Otumfour Nana Prempeh I,within the period, there was an interim council which was chaired by Kofi Owusu from 11th June 1884 to November 1884 due to the civil war. The chairmanship was handed to Akyampon Panyin from November 1884 to 1887 before the throne was handed to the Manponghene, Nana Owusu Sekyere II who acts as a regent for the Kingdom in 1887 to 26 March 1888.After the demise of Nana Osei Tutu Agyeman Prempeh II, the throne was ascended by Otumfour Nana Opoku Ware II on the 6th July 1970. He reigned as Asantehene till 26 February 1999.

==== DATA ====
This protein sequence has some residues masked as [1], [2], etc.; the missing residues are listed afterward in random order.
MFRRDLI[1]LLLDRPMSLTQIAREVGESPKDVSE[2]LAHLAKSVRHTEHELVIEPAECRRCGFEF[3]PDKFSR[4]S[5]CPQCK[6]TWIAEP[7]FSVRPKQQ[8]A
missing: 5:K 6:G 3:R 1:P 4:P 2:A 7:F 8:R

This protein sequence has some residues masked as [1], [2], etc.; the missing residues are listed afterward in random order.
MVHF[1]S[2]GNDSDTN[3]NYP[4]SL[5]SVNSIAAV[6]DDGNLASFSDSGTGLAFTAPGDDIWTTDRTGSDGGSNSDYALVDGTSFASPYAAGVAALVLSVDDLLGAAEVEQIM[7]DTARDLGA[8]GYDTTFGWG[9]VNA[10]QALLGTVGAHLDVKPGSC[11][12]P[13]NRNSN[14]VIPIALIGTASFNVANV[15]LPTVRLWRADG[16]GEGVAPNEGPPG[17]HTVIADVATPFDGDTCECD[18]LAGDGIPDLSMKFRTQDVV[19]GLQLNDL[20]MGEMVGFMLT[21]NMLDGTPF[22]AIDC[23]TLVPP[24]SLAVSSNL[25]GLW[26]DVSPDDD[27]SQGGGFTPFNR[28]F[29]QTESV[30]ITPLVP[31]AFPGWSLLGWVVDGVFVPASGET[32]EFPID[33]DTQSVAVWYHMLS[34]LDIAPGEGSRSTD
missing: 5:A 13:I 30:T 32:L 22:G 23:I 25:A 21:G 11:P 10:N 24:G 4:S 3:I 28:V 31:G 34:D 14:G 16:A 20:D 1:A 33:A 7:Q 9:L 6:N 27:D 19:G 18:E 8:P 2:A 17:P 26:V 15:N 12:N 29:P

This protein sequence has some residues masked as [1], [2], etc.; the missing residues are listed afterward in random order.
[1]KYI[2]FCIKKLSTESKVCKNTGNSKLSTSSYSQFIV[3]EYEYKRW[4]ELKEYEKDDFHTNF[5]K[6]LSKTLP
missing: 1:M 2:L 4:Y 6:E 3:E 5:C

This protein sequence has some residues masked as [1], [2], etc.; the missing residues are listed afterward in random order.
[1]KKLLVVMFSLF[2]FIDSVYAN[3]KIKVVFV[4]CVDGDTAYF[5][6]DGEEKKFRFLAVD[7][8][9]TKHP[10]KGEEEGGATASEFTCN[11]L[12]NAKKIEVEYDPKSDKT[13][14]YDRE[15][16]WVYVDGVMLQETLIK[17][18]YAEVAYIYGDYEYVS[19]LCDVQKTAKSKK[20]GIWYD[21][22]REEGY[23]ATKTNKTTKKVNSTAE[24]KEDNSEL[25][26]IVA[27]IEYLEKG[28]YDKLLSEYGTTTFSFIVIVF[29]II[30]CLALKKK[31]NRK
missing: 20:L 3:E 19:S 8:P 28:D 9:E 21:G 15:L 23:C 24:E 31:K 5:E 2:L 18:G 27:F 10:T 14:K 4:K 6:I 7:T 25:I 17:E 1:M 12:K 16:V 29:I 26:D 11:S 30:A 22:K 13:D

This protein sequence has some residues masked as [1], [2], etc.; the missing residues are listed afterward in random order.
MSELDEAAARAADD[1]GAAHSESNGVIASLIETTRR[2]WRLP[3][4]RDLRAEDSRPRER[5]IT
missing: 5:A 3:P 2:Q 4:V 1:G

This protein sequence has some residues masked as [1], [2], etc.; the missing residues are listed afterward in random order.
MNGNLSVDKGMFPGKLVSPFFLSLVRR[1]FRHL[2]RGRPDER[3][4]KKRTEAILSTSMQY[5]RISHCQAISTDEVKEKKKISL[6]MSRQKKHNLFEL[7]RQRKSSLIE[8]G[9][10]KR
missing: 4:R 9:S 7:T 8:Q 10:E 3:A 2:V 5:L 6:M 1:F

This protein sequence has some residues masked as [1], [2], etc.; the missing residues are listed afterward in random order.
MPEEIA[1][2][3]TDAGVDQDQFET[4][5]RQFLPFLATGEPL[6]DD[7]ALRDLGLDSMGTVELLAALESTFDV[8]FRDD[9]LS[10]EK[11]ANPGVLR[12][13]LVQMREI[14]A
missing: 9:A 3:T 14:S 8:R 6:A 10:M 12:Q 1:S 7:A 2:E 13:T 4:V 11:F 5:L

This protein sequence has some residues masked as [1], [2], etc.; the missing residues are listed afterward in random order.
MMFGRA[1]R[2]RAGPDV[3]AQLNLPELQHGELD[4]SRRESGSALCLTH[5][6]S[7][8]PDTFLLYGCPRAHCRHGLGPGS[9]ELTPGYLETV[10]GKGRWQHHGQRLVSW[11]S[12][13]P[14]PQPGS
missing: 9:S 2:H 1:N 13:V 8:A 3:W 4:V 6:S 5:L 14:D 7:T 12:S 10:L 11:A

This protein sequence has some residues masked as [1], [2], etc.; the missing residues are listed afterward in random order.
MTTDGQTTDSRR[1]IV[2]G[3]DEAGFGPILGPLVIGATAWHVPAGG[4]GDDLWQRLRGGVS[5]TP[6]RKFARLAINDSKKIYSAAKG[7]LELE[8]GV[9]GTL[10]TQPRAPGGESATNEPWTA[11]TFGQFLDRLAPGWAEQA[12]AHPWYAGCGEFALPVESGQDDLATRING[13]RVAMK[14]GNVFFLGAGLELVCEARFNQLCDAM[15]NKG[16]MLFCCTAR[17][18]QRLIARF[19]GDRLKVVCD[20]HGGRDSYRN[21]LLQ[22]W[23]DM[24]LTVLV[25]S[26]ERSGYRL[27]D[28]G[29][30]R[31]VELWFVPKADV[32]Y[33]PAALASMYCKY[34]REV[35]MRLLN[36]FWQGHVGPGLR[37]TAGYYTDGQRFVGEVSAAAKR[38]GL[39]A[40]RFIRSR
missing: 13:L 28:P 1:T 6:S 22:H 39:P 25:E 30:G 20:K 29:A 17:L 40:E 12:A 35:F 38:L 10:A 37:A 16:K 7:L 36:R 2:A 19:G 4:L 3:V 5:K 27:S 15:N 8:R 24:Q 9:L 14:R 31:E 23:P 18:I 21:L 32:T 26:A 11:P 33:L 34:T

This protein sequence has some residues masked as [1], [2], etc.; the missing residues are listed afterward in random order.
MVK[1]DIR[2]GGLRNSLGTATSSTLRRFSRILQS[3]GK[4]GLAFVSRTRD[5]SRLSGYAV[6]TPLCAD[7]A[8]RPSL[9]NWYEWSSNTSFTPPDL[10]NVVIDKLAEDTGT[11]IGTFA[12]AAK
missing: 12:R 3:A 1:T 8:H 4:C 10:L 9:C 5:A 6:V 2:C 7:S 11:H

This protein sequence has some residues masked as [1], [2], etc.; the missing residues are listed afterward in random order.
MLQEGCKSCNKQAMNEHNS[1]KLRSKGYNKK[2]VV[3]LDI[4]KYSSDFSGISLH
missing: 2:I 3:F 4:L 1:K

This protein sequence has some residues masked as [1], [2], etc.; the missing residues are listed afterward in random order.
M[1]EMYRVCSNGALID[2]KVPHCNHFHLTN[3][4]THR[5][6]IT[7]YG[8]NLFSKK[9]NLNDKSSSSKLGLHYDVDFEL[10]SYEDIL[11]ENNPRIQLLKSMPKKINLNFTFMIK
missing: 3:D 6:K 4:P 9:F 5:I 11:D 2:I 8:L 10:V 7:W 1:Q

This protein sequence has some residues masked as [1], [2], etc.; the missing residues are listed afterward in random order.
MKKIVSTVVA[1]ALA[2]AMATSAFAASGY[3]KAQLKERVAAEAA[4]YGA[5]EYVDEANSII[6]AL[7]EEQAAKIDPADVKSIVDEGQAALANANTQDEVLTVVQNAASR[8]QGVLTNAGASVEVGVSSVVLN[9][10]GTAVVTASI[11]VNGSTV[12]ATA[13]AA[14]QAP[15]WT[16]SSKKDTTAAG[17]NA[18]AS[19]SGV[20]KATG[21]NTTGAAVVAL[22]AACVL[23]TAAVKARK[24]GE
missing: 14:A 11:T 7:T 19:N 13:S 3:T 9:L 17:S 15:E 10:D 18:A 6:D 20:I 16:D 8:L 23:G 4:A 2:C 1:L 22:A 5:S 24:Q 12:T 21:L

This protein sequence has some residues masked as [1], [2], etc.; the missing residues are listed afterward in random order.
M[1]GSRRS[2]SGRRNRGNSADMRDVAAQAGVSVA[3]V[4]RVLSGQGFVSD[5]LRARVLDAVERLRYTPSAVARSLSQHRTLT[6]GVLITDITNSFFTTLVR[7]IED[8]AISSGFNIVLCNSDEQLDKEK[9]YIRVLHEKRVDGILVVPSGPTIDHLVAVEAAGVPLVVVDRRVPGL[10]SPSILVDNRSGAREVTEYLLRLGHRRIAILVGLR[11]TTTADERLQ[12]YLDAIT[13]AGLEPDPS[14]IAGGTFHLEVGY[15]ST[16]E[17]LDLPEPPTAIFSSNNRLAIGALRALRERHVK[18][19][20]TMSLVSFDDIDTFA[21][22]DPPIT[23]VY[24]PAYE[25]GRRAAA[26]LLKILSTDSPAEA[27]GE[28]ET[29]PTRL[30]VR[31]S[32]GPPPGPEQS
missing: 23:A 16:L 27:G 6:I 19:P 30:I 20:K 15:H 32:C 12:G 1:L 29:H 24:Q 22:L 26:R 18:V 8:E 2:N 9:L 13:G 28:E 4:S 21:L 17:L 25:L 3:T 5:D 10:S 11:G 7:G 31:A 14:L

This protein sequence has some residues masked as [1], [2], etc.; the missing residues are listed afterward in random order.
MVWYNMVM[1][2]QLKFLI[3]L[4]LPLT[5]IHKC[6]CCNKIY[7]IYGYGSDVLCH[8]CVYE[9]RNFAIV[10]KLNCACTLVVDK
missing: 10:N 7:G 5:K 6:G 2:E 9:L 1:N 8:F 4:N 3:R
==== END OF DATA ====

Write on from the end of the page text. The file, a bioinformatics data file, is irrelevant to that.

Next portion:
The former Gold Coast (now Ghana) has a variable terrain  coasts and mountains; forests and grasslands, fertile agricultural areas and near deserts. The Ashanti territory is inland and located centrally  mostly fertile and partly mountainous. There are two seasons -- the rainy (April to November) and the dry. The land is well-drained by numerous streams; the dry season, however is very dry. It is hot all year round.Ashanti is a bit more healthy than the coast. But like West Africa in general malaria remains a scourge and there are numerous fevers -- backwater, yellow, relapsing, typhoid, typhus, cholera, and others. Leprosy, elephantiasis, and sleeping sickness are the more spectacular diseases; intestinal and skin parasites, however occur more frequently.In the mid 1970s the Ashanti numbered more than 200,000, speaking Twi, a member of the Niger-Congo language group. (The Ashanti are now about 28% of a Ghana population of between 5 and 7 million people. There political power has waxed and waned since Ghana become the first modern independent African nation.) They lived in scattered villages and larger towns, with some more than 1,000.The houses of the poor are plastered wattle-and-daub construction domed by a thatched roof of grass, formed in compounds of connected buildings arranged around a court. The larger towns have palaces, whose walls are of sun-baked clay, enclosing many rooms. Artistic scroll designs adorn the walls and posts and wide verandas encircle the house. The roofs of the larger house use leaves sewn together, shingle like.The Ashanti are an agricultural people and the land so extensively farmed that hunting with large animals scarce plays a negligible role in economic activity. They obtain fish usually through trade from coastal groups specialized as fishermen. Dogs, goats, and fowl are frequently found; especially chicken, for the Ashanti us them in sacrifices and divination as well as food. In some districts, sheep, pigs, and cattle are kept.The Ashanti prepare the fields by burning before the onset of the rainy season and cultivated with an iron hoe. Fields are fallowed for several years after two to four years of cultivation. Plants cultivated include plantains, yams, manioc, corn; sweet potatoes, millet, beans, onions, peanuts, tomatoes, and many fruits. Of course, manioc and corn are New World transplants introduced during the Atlantic European trade.Many of these vegetables crops can be harvested twice a year and the cassava (manioc), after a two-year growth, provides a starchy roots daily. The Ashanti transform at times palm wine, maize and millet into beer, a favorite drink; and make use of the oil from palm for many culinary and domestic uses.The Ashanti are expert craftsmen. Ironworking by bellows and charcoal fire is a specialized craft. Their blacksmiths make work tools such as ax and hoe blades, knives, daggers, projectiles, nails, hammers; in addition to many ornaments -- bells, chains, etc. Handmade pottery is also a specialized craft, as well as woodcarving, which in many cases approaches high art in figurines and stools and collected in both Europe and America.Initially, the Ashanti made clothing from bark. But in the 17th century, they learned the art of weaving. Clothing production is also gender specialized. Women grown and pick the cotton and spin it into thread. The weaving performed along family lines is men's work. Traditionally the Ashanti weaver uses a small horizontal loom and produces a narrow bolt. They weave artistic designs into the fabric or stamp it with dye. The great ceremonial umbrellas that shelter chiefs receive special attention from these craftsmen. Related to the Golden Stool, the umbrella called Katamanso, "The Covering of the Nation," is made of camel's hair and wool. A ornamental figurine, plated with gold or silver, tops all ceremonial umbrellas.The Ashanti invented also a "talking drum." They drum messages to the extent of 200 miles, as rapid as a telegraph. Ashanti language is tonal and more meaning is generate by tone than in English. The drums reproduce these tones, punctuation, and the accents of a phrase so that the cultivated ear hears the phrase itself. The Ashanti readily hear and understand whole phrases produced by the drum. Stock phrases call for meetings of the chiefs and to arms, warn of danger, and transmit notice of the death of important personages Some drums are used for proverbs and ritual performance.The household, the basis of economic and social life, is often polygynous. In Ashanti the female line (matrilineality) is of great significance. Through the mother, male or female are related by blood to others and this kinship determines land rights, inheritance of property, offices and titles. One derives also from this line social and political status, and the focus of ancestor cult, upon which religious activity is based. The blood produces emotional ties, for it is the mother's blood that creates the child's body.The father catalyzes the conception and provides the spirit (ntoro) to the child, that is, the child receives its life force from the father. Its character and personality reflects that of the father. Though not considered as important as the mother, the male fine continues in the place of birth after marriage, that is, the wife leaves her family home. The male line thus create a patrilineal village. In a sense, every person has two lines -- one provides the blood, land, and inheritance, and the other, the spirit.The female line also establishes the clan, abusua, all who descend from a common female ancestor. The ntoro and abusua lines are totemic (associated with plant or animal that worked with or helped the ancestors) and practice food taboos and prohibit marriages with fellow members.The abusua ancestors own the land and are buried in it. No individual Ashanti owns land, but rather occupies that which came down from an ancestor. The products produced from the land can be owned individually. But the occupier cannot be removed from the land nor can the land be sold, nor determine which of his descendants get a major share. Because the land is matrilineal, a man's good are passed to his brother, if he dies young, or passed to his sister's sons.. Certain goods, if agreed by the abusua, can be passed from father to son.Property made or acquired by individual efforts can be possessed by both and women. Heirlooms and carved stools -- all possessions of family and lineage property -- can be disposed of by individuals.Trade occurs at both the state and local levels. The state runs the import-export business and other local trade takes place in local market towns, where handicrafts and food products are exchanged. This minor trade tends to be conducted by women, though in the interest of the household. Traditionally, local trade involves much haggling whether exchanges occur through barter directly or cowrie shells as a medium. State representative regulate these local markets and exact taxes. Also, by tradition, Ashanti bought and sold slaves. This trade in slaves tended to occur not in the market but through personal transactions. Those enslaved included prisoners of war and criminals, but also those place in servitude as pawns for debt. Pawn work was interest on a loan. When possible the debtors redeemed these pawns and the pawns retained their clan affiliations and their offspring suffered no stigma. Slaves, the Ashanti report, were seldom cruelly used. A person who abuses a slave was held as contemptible. They further demonstrate the humanity of Ashanti slavery ( in relation to that slavery in the Americas) by pointing out that slaves were allowed to marry, though the children belonged to the master, rather than the mother's clan. If found desirable a female slave became a wife; the master preferred such a status to that of a free woman in a usual marriage. This marriage allowed the children to inherit some of the father's property and status. This preferred arrangement with pawn wife occurred because of conflict with the matrilineal system. The Ashanti slave master felt more comfortable with a slave or pawn wife who had no abusua to intercede on her behalf every time the couple argued. With the wife's slave status, the man controlled his children absolutely with the mother isolated from her own kin.In the Ashanti pattern of kinship, those of the same generation are all siblings. A woman refers to them as child, and a man, sister's child. Those of the parent's generation, women are all called mother, and men, mother's brother (The actual father, of course, is not a member of the female line.) In the male line, all male members are called father, and females, female father.People loath being alone for long without someone available to perform this rite before the ill collapse. The family washes the corpse and dress it in its best clothes and adorn it with packets of gold dust (soul money), ornaments, and food for the journey "up the hill." The body is buried within 24 hours. Until that time the funeral party engage in dancing, drumming, shooting of guns, and much drunkenness, all accompanied by the wailing of relatives.The Day of Rising occurs the sixth day after death when the soul is finally dispatched from the vicinity. the blood relatives shave their heads and put the hair into a pot. They sacrifice and cook a sheep. They carry the food, utensils, and the pot of hair to a special place in the cemetery where the ghost of the deceased will find them and take them for his journey. They then resume normal life, except the resume mourning on the eighth, fifteenth, fortieth, and eightieth days, and at one year.Of course, funeral rites for the death of a King involve the whole kingdom and are much more of an elaborate affair. The Ashanti, like other west coast kingdom, are known for human sacrifices at the death of a King. A number of the King's wives are strangled, the aristocratic method of  death, in order to accompany the King into the afterworld, along with representatives of the palace staff. These victims are expected to enjoy this honor and sometimes volunteer. Throughout the districts of the kingdom sacrifices of slaves, criminals, and waylaid strangers occur while the King lies in state.The greatest and most frequent ceremonies of the Ashanti recall the spirits of departed rulers with an offering of food and drink, asking their favor for the good of all the people. Called the Adae, these ceremonies occur every 21 days The day before the Adae, talking drums announce the approaching ceremonies. The stool treasurer gathers sheep and liquor which will be offered. The priest chief officiates the Adae in the stool house where the ancestors come  The priest offers each food and drink. The public ceremony occurs outdoors, where all join the dancing. Minstrels chant tribal traditions; the talking drums extoll the chief and the ancestors in traditional phrases.The Odwera, the other large ceremony, occurs in September and lasts for a week or two. It is a time of cleansing the society of sin and defilement and for the purification of shrines of ancestors and gods. After the sacrifice and feast of a black hen  of which both the living and the dead share, a new year begins in which all are clean, strong, and healthy.The ever-present concern with ancestors is the strongest motif of all ceremonies. But Ashanti religion and cosmology extend beyond the ancestors. The universe is peopled with many kinds of spirits, the greatest of which is the Supreme One, who heads a pantheon of gods and spirits, all are descendants of their Creator. These intermediaries act as patrons of villages, districts, and household. Others are gods of a place, a geographic features, such as the gods of rivers. Many myths describe how the Supreme One and the other gods acquired their characteristics.Each god has a temporary abode on earth. The shrine may be as simple as a stone or a more elaborate image. Trained priests look after these objects and shrines. Their knowledge consists in how to call the god to come and speak, using the priest himself as a medium. there are minor spirits who abide in beads and other small objects which are carried by ordinary people as charms and fetishes. The Ashanti believe all animals and plants have souls to which appeals can be made. Some spirits, of course, are hostile and are found in the forests and from them black magic and witchcraft may be learned. In any event, all are related and descend from the Supreme One.Among the Ashanti, Christianity and Islam have modified some of these traditional practices. The ancestors, as well as matrilineal descent, bride price, and the concept of the descent of the spirit from the Supreme One through males, however, continue as an important aspects of identity and group relations.To the Ashanti, the family and the mother's clan are most important. A child is said to inherit the father's soul or spirit and from the mother a child receives flesh and blood This relates them more closely to the mother's clan. The Ashanti live in an extended family. The family lives in various homes or huts that are set up around a courtyard. The head of the household is usually the oldest brother that lives there. The elders choose him. He is called either Father or House father and is obeyed by everyone.The Ashanti religion is a mixture of spiritual and supernatural powers. They believe that plants, animals, and trees have souls. They also believe in fairies, witches, and forest monsters. There are a variety of religious beliefs involving ancestors, higher gods, or abosom, and 'Nyame', the Supreme Being of Ashanti. The Ashanti also practice many ceremonies for marriage, death, puberty, and birth.Today, the Ashanti Kingdom, with its traditional headquarters in Kumasi, has undergone a lot of transformations over the years. They are mostly Christians and a Moslem community made up of the Ashanti and other Akan Clans known as Kramo. The Kingdom has produced many Ghanain leaders among them is the immediate past president of Ghana.